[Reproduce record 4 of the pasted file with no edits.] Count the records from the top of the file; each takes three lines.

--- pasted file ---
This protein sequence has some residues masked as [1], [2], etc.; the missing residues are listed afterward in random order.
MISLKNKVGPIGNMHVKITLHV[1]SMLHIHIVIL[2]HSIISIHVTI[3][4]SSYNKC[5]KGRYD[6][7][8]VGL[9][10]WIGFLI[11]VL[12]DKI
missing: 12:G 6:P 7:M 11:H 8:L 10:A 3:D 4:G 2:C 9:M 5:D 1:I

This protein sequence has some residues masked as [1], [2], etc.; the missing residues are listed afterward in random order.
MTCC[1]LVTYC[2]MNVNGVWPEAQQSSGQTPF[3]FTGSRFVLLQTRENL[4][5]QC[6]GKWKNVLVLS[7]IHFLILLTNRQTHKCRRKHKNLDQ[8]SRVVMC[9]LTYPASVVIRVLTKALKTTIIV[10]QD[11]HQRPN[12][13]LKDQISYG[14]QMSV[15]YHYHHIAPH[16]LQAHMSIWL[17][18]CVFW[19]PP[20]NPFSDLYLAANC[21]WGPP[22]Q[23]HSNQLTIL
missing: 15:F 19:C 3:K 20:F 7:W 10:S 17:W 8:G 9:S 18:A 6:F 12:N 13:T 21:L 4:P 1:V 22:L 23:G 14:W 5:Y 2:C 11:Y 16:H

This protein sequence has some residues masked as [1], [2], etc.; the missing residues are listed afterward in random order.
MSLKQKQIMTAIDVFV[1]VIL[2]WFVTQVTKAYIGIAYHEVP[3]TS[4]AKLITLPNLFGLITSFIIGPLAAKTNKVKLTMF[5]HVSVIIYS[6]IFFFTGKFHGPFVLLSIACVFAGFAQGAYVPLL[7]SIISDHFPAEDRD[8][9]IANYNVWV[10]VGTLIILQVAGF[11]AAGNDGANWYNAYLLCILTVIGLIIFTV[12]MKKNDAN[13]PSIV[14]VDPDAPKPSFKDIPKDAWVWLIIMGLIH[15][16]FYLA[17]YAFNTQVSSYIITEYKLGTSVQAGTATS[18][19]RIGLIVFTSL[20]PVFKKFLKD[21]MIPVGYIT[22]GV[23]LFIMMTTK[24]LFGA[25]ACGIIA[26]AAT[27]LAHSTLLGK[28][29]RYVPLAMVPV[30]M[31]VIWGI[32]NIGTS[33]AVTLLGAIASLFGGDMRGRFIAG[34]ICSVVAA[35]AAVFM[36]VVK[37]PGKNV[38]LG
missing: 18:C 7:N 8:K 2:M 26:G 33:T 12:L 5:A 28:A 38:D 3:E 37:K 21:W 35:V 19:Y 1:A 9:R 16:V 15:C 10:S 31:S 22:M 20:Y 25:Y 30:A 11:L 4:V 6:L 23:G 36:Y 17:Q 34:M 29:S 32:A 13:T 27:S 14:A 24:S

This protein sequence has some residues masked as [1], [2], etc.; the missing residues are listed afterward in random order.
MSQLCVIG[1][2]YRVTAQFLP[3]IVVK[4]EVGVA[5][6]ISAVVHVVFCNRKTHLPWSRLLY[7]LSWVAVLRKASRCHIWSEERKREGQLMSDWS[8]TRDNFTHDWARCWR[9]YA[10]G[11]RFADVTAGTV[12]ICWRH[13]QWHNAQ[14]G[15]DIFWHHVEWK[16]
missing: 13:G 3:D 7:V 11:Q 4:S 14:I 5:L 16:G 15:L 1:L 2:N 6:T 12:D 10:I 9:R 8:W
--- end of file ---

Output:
This protein sequence has some residues masked as [1], [2], etc.; the missing residues are listed afterward in random order.
MSQLCVIG[1][2]YRVTAQFLP[3]IVVK[4]EVGVA[5][6]ISAVVHVVFCNRKTHLPWSRLLY[7]LSWVAVLRKASRCHIWSEERKREGQLMSDWS[8]TRDNFTHDWARCWR[9]YA[10]G[11]RFADVTAGTV[12]ICWRH[13]QWHNAQ[14]G[15]DIFWHHVEWK[16]
missing: 13:G 3:D 7:V 11:Q 4:S 14:I 5:L 16:G 15:L 1:L 2:N 6:T 12:D 10:I 9:R 8:W